Whether you realize it or not, you know Chris Warner. You may not know him personally, but somehow, someway you have come into contact with his work over the last 30+ years. From his early days as an artist at Marvel and DC to his rise to fame at Dark Horse Books he has become an industry icon that has broken out of the basic comic book bubble to become an editor, creator, producer, and overall consigliere of some of the most popular genre content since the 1990s.
Ever picked up a copy of Aliens vs. Predator or watched that movie? That was Warner’s idea. Ever heard of Barb Wire? Chris again. Ever flipped through the famous Dark Horse Presents title where stories like Frank Miller’s Sin City got their start? Chris Warner was the artist and script writer for the Black Cross character who debuted in its first issue.
Over the past few decades, Warner has worn many hats and has been involved in a number of significant cultural projects. He now spends his days as the Senior Editor at Dark Horse Books where he shepherds through many of the label’s most beloved titles.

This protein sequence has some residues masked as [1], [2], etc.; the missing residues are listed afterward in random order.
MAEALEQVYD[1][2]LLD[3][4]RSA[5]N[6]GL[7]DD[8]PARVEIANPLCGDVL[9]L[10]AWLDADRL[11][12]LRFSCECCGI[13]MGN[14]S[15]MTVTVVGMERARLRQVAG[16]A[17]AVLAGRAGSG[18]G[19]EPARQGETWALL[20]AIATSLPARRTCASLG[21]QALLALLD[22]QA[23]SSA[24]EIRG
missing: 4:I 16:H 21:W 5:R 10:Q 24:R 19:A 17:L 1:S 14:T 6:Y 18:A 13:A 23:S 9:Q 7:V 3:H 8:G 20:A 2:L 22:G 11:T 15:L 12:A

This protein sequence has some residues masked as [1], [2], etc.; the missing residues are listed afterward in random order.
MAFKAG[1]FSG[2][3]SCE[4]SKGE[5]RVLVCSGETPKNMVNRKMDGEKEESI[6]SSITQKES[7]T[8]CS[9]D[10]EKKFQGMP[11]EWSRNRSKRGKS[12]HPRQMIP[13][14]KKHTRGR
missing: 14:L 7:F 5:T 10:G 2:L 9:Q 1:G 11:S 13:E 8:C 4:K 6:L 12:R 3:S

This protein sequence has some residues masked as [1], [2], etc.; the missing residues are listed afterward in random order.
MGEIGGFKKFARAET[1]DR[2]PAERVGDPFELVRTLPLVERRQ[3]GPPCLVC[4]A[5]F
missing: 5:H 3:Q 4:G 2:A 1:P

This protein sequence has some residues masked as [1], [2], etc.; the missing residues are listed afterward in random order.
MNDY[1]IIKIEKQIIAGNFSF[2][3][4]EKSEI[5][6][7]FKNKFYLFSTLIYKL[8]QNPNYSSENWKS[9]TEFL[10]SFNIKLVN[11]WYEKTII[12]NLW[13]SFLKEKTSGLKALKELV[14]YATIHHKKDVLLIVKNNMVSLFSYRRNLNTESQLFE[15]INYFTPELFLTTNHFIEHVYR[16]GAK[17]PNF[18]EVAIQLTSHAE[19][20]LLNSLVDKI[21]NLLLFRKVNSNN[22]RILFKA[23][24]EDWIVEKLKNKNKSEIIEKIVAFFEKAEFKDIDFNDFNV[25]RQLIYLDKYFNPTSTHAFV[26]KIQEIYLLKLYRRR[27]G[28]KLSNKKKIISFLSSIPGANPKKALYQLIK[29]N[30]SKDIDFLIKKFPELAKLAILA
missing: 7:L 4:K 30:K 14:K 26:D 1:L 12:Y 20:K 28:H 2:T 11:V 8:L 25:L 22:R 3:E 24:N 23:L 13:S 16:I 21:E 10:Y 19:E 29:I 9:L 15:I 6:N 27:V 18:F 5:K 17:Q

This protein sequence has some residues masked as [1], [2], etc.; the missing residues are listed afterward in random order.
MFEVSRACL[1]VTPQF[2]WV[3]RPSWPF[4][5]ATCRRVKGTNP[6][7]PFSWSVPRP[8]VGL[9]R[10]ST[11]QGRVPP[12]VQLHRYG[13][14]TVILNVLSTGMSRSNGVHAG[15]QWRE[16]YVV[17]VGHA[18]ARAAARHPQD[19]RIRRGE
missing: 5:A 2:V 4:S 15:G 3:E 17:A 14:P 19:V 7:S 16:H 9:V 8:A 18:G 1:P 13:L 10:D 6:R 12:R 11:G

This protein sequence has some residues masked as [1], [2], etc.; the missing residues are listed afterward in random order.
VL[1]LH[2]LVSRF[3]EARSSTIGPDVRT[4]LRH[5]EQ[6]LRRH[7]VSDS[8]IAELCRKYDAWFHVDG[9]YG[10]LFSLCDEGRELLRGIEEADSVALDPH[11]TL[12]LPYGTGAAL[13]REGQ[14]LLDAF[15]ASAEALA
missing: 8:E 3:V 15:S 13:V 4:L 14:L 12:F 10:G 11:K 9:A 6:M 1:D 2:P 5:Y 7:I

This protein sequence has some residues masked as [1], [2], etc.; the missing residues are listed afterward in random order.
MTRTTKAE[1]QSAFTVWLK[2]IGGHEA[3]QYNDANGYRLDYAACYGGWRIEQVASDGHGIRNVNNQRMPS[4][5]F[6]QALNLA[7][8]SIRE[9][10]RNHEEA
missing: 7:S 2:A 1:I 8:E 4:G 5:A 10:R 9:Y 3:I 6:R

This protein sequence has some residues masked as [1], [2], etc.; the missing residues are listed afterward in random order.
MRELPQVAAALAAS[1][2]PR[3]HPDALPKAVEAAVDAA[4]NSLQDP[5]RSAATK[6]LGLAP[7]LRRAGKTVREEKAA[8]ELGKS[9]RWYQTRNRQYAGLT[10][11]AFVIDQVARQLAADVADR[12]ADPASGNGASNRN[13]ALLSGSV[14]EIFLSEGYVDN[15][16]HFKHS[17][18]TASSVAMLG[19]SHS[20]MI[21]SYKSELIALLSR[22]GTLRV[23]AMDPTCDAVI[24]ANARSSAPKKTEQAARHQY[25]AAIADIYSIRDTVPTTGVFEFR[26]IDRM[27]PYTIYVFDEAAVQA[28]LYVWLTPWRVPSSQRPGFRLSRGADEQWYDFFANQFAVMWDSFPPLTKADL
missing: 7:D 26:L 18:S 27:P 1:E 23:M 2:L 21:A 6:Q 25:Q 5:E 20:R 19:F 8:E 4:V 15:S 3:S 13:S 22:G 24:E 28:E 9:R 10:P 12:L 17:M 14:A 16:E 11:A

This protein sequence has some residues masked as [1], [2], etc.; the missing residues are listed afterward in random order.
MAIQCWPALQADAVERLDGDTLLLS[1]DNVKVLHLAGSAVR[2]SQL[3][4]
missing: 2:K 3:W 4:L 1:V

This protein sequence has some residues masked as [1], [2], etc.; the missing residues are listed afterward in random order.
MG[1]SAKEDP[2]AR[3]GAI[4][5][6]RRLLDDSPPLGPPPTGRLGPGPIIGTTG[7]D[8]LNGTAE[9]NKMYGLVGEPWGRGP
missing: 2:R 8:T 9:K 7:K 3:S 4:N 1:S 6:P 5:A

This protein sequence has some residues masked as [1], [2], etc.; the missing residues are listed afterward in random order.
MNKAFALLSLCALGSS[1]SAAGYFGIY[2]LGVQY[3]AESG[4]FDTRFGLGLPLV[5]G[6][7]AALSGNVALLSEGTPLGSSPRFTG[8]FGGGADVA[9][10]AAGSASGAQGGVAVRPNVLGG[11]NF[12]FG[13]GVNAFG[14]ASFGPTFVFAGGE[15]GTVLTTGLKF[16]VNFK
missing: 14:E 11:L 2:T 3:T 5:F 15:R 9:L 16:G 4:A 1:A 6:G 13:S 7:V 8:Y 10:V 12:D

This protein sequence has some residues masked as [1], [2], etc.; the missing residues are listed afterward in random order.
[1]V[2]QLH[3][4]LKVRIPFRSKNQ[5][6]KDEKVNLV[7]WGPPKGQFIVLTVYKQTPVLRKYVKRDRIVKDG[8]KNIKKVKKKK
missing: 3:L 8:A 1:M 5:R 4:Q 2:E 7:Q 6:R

Chris was gracious enough to answer questions for GoCollect about his comic origins, working in various parts of the comic industry, and the role that comics play in popular on-screen material these days.
We can’t have a comic book conversation without talking about an origin story. What is your origin story with comics? When did you start reading them? What did you read? And, most importantly, when did you start drawing them and thinking it could become a career?
“I think Disney comics were my first. I remember going for a walk with my dad when I was about three or four, and he had a Jiminy Cricket comic for me, which he put in his back pocket but was subsequently lost on the walk. When we got home and the comic was gone, I was very sad. That’s one of my earliest memories.
My dad was an English teacher, but he was an excellent artist, always drawing pictures for me at my request, so I picked up drawing very early on. I know I drew some comics in grade school and middle school and a bunch of stuff in high school, including a terrible SF serial that nobody liked in my high school newspaper. I made an effort to break into comics in the mid-1970s when it was almost impossible to get work if you didn’t live in or near New York. That effort went nowhere, and I got into other things.
I managed a record store and thought my career would be in the music business, but that avenue was a dead end. I really didn’t think seriously about giving comics a shot again until the early 1980s, and I broke in at Marvel in 1984.”
How did the transition from working on long-established titles like Dr. Strange, Strange Tales, and Batman to working at Dark Horse happen? Did someone just call you up one day and say, “Hey there’s a new comic company starting and we want you?”